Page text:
The current companies in partnership with the government to extract oil and gas are PTT, Total, Daewoo and Petronas. More players are betting on the potentials of the industry in the oil and gas sector. One of the new entrants is the Canadian Foresight Group (CFG), a Singapore-registered company awarded with the M15 block at the Andaman Sea in 2014. Initial tests showed the presence of a large gas deposit.  The company is completing its tests and studies and projecting they can start production soon.   Ms. Perla Woo, Vice President of the CFG, expressed, “The volume of gas in the offshore block awarded to us is huge. Once extracted, our production will contribute to the efforts at addressing the energy needs of the country.”

Alternative energy sources in the market

Some alternative power sources are now available in the market although most still requires high investment. Solar energy is now produced in commercial quantity with the price of panels continuing to go down. Thailand and the Philippines are among the ASEAN countries with developed commercial solar producers selling to their respective national grids.

A Thai company is currently pilot testing a solar farm in Myanmar. World Bank is also supporting an electrification project to distribute solar power systems in remote areas far from the national grid. These initiatives contribute to a more affordable power source especially for those in the remote areas.

Wind is another energy source that can be tapped and developed.  The technology may not be available in the country at present but it can be considered as part of the energy portfolio of the country. In the Philippines, wind farms are commercially operating giving motivation to private investors to develop more.

Other renewable energy sources like bio gas, rice husk and garbage can also be considered even at a smaller scale.  But it seems talks of diversifying the energy source is still just that – talks. Investors are not gung-ho in filling up the demand because there is not much incentive for them to plunk their money to the energy sector.

Going for the cheaper option

The government expressed a different perspective. Daw Mi Mi Khaing from the Department of Electric Power Planning stated that the government is considering clean coal as an option for the government to pursue. Coal-powered plants can be set up easily and the price of coal in the market is quite low, a factor highly considered by the government.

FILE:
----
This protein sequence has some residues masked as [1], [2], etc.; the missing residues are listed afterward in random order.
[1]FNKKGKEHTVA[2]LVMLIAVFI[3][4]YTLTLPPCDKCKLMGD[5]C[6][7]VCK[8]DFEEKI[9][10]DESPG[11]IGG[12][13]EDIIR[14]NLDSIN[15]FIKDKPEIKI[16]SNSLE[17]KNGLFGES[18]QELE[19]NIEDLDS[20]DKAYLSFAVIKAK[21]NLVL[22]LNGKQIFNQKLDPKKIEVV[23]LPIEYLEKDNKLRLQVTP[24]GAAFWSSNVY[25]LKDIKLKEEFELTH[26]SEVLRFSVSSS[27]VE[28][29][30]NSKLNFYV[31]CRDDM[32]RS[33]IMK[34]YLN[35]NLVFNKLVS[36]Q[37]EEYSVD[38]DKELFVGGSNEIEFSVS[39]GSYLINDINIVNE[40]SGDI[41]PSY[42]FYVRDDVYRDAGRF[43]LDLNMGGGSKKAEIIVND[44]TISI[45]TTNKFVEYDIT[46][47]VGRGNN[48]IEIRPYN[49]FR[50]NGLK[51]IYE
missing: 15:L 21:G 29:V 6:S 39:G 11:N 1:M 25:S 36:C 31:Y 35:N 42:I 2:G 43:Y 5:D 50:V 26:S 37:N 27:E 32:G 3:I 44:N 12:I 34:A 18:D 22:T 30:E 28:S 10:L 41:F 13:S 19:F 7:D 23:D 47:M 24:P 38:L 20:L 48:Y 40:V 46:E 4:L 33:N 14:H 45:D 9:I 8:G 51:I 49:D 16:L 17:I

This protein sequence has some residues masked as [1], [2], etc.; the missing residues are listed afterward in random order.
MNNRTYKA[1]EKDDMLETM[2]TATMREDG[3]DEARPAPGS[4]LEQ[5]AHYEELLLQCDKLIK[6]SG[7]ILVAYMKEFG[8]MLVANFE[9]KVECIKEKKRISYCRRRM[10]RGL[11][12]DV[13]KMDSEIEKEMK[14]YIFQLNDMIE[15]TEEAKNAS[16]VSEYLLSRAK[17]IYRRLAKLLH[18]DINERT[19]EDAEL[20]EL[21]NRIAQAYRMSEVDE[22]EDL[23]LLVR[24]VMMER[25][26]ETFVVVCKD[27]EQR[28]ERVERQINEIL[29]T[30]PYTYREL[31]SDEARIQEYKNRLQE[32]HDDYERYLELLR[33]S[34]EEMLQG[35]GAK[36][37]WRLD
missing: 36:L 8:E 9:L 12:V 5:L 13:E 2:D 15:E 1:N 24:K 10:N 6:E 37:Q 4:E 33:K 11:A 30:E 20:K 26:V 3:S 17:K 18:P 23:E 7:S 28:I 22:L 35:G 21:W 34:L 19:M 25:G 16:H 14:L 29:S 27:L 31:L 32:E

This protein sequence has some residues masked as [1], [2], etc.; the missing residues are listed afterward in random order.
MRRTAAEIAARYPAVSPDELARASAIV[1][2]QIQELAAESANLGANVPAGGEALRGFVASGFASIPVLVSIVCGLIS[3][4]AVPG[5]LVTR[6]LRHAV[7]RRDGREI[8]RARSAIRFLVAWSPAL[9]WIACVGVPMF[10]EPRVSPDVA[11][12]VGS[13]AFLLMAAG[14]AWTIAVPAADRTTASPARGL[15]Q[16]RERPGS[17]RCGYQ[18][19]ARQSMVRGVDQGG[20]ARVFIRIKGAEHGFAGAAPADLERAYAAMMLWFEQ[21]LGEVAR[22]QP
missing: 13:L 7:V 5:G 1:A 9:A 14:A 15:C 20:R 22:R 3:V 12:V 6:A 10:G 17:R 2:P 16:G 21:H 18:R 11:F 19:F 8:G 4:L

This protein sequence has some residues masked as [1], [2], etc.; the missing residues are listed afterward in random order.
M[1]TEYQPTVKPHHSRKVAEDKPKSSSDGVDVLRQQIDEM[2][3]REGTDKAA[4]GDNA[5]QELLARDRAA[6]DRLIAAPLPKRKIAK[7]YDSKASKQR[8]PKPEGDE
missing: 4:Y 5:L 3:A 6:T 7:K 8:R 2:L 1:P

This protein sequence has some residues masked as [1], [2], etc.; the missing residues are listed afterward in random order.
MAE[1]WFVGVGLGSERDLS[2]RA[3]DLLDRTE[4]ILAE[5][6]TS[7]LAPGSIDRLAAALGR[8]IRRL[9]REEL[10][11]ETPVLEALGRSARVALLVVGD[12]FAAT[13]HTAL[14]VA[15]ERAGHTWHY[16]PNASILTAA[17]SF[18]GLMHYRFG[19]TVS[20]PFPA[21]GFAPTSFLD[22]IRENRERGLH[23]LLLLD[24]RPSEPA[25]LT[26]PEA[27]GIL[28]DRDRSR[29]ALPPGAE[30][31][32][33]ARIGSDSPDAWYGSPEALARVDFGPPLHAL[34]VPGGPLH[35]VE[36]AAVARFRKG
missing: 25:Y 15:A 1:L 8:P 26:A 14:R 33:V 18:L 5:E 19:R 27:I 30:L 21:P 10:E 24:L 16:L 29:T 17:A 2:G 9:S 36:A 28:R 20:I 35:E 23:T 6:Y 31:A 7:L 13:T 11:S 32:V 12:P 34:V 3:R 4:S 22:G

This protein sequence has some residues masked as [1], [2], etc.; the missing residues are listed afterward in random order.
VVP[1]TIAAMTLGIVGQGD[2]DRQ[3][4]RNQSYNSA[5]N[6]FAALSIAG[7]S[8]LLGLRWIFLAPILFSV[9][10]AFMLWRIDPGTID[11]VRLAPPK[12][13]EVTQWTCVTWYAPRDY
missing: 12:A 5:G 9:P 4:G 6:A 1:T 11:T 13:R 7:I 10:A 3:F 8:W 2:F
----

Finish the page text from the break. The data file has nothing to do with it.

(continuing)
The price of coal may be low compared to other fuels available in the market, but coal is not environment friendly. Coal-powered generators spew toxic fumes that pollute communities around it.  Just like the problem with dams, operations of coal-powered generators will breed resentment from the people as it will affect not only their livelihood but their health as well.

In the end the cheaper alternative may become more costly when social and health impacts become evident, and the government will have to spend again to address these problems. It will take more time, money and effort to reverse the negative effects of pollution than to prevent it in the first place.

Deciding and acting fast

The government should thoroughly weigh the options it will pursue, and it has to act fast. Power is needed to sustain the economic development of the country. The country has to think of the fastest and most appropriate response it can provide.  While deciding on the quick fix, parallel efforts should be made to consider other renewable energy sources and start investing in them.  Current initiatives should be expanded with participation of   communities that will use them.

A good mix of sources should be assembled to provide affordable prices and ensure profitability and competitiveness for industries particularly the small and medium enterprises.  It should also be affordable to ordinary people.

Funds may be the main reason why the government seemed to be slow in addressing the power conundrum. To achieve universal electrification, the government needs a lot of money. With a present debt burden of $22.7 billion, the government will be hard up to pursue  setting up new and upgrading  current power sources from its own funds. Additional borrowings will entail balancing the provision of power to keep the economic growing and servicing the debt burden.

Private investment can be invited to pour their money into the sector. Luring investors however will require tax privileges and other incentives for them to come to the country. Tax privileges limit the country’s ability to collect income from a profitable industry.